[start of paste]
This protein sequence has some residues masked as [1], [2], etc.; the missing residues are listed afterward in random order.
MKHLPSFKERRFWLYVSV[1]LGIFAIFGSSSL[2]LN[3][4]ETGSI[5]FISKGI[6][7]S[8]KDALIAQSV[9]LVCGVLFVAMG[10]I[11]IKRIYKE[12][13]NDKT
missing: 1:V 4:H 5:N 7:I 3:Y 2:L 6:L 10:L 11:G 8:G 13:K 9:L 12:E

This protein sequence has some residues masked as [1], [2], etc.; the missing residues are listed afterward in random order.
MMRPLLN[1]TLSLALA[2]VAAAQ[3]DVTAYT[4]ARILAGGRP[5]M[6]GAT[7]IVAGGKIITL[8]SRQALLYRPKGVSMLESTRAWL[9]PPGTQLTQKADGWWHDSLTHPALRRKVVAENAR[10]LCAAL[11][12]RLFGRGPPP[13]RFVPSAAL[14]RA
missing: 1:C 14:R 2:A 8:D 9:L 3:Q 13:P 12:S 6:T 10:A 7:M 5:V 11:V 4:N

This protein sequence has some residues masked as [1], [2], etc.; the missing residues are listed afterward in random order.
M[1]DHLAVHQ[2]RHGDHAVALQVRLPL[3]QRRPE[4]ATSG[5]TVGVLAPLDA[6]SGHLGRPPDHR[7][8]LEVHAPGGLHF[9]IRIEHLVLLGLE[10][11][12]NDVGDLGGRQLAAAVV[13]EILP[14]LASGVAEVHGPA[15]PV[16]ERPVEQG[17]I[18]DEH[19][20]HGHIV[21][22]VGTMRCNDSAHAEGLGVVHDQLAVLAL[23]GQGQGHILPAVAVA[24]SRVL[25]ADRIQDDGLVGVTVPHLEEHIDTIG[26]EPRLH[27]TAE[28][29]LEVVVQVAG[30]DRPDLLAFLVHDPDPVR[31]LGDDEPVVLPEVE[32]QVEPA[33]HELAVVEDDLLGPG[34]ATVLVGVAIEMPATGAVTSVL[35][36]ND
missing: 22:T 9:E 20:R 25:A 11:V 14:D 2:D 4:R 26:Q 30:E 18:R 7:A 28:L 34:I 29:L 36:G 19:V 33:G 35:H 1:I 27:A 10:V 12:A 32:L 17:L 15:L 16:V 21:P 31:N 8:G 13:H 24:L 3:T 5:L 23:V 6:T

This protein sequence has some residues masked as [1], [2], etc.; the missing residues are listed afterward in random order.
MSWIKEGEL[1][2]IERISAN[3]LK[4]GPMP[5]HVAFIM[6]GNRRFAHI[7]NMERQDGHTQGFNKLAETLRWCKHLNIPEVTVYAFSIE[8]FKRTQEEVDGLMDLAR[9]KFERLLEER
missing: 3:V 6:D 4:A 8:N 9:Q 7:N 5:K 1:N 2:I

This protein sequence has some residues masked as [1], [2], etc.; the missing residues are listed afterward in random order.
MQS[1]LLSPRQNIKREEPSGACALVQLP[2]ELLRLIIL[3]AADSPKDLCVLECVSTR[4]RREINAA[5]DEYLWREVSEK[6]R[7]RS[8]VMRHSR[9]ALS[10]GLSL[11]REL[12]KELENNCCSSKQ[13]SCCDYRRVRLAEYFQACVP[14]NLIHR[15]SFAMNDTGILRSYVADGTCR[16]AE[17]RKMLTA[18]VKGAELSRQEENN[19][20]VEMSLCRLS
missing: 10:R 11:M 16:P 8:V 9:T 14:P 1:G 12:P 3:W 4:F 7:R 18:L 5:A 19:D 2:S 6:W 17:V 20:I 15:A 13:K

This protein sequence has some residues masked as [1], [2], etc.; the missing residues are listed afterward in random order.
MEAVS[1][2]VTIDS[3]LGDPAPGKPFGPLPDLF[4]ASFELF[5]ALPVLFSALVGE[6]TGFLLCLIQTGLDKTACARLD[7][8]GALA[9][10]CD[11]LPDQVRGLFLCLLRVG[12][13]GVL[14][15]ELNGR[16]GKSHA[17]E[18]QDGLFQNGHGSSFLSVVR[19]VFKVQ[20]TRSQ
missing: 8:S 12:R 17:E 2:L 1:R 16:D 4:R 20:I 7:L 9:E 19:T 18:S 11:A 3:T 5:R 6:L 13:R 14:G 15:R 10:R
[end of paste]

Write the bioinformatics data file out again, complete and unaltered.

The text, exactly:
This protein sequence has some residues masked as [1], [2], etc.; the missing residues are listed afterward in random order.
MKHLPSFKERRFWLYVSV[1]LGIFAIFGSSSL[2]LN[3][4]ETGSI[5]FISKGI[6][7]S[8]KDALIAQSV[9]LVCGVLFVAMG[10]I[11]IKRIYKE[12][13]NDKT
missing: 1:V 4:H 5:N 7:I 3:Y 2:L 6:L 10:L 11:G 8:G 13:K 9:L 12:E

This protein sequence has some residues masked as [1], [2], etc.; the missing residues are listed afterward in random order.
MMRPLLN[1]TLSLALA[2]VAAAQ[3]DVTAYT[4]ARILAGGRP[5]M[6]GAT[7]IVAGGKIITL[8]SRQALLYRPKGVSMLESTRAWL[9]PPGTQLTQKADGWWHDSLTHPALRRKVVAENAR[10]LCAAL[11][12]RLFGRGPPP[13]RFVPSAAL[14]RA
missing: 1:C 14:R 2:A 8:D 9:L 3:Q 13:P 12:S 6:T 10:A 7:M 5:V 11:V 4:N

This protein sequence has some residues masked as [1], [2], etc.; the missing residues are listed afterward in random order.
M[1]DHLAVHQ[2]RHGDHAVALQVRLPL[3]QRRPE[4]ATSG[5]TVGVLAPLDA[6]SGHLGRPPDHR[7][8]LEVHAPGGLHF[9]IRIEHLVLLGLE[10][11][12]NDVGDLGGRQLAAAVV[13]EILP[14]LASGVAEVHGPA[15]PV[16]ERPVEQG[17]I[18]DEH[19][20]HGHIV[21][22]VGTMRCNDSAHAEGLGVVHDQLAVLAL[23]GQGQGHILPAVAVA[24]SRVL[25]ADRIQDDGLVGVTVPHLEEHIDTIG[26]EPRLH[27]TAE[28][29]LEVVVQVAG[30]DRPDLLAFLVHDPDPVR[31]LGDDEPVVLPEVE[32]QVEPA[33]HELAVVEDDLLGPG[34]ATVLVGVAIEMPATGAVTSVL[35][36]ND
missing: 22:T 9:E 20:R 25:A 11:V 14:D 2:D 4:R 26:Q 30:E 18:R 7:A 28:L 34:I 29:L 36:G 19:V 33:G 35:H 1:I 27:A 10:V 12:A 32:L 17:L 15:L 16:V 21:P 31:N 8:G 13:H 24:L 3:T 5:L 23:V 6:T

This protein sequence has some residues masked as [1], [2], etc.; the missing residues are listed afterward in random order.
MSWIKEGEL[1][2]IERISAN[3]LK[4]GPMP[5]HVAFIM[6]GNRRFAHI[7]NMERQDGHTQGFNKLAETLRWCKHLNIPEVTVYAFSIE[8]FKRTQEEVDGLMDLAR[9]KFERLLEER
missing: 3:V 6:D 4:A 8:N 9:Q 7:N 5:K 1:N 2:I

This protein sequence has some residues masked as [1], [2], etc.; the missing residues are listed afterward in random order.
MQS[1]LLSPRQNIKREEPSGACALVQLP[2]ELLRLIIL[3]AADSPKDLCVLECVSTR[4]RREINAA[5]DEYLWREVSEK[6]R[7]RS[8]VMRHSR[9]ALS[10]GLSL[11]REL[12]KELENNCCSSKQ[13]SCCDYRRVRLAEYFQACVP[14]NLIHR[15]SFAMNDTGILRSYVADGTCR[16]AE[17]RKMLTA[18]VKGAELSRQEENN[19][20]VEMSLCRLS
missing: 10:R 11:M 16:P 8:V 9:T 14:P 1:G 12:P 3:W 4:F 7:R 18:L 5:A 19:D 2:S 6:W 17:V 20:I 15:A 13:K

This protein sequence has some residues masked as [1], [2], etc.; the missing residues are listed afterward in random order.
MEAVS[1][2]VTIDS[3]LGDPAPGKPFGPLPDLF[4]ASFELF[5]ALPVLFSALVGE[6]TGFLLCLIQTGLDKTACARLD[7][8]GALA[9][10]CD[11]LPDQVRGLFLCLLRVG[12][13]GVL[14][15]ELNGR[16]GKSHA[17]E[18]QDGLFQNGHGSSFLSVVR[19]VFKVQ[20]TRSQ
missing: 8:S 12:R 17:E 2:L 1:R 16:D 4:R 20:I 7:L 9:E 19:T 18:S 11:A 3:T 5:R 6:L 13:R 14:G 15:R 10:R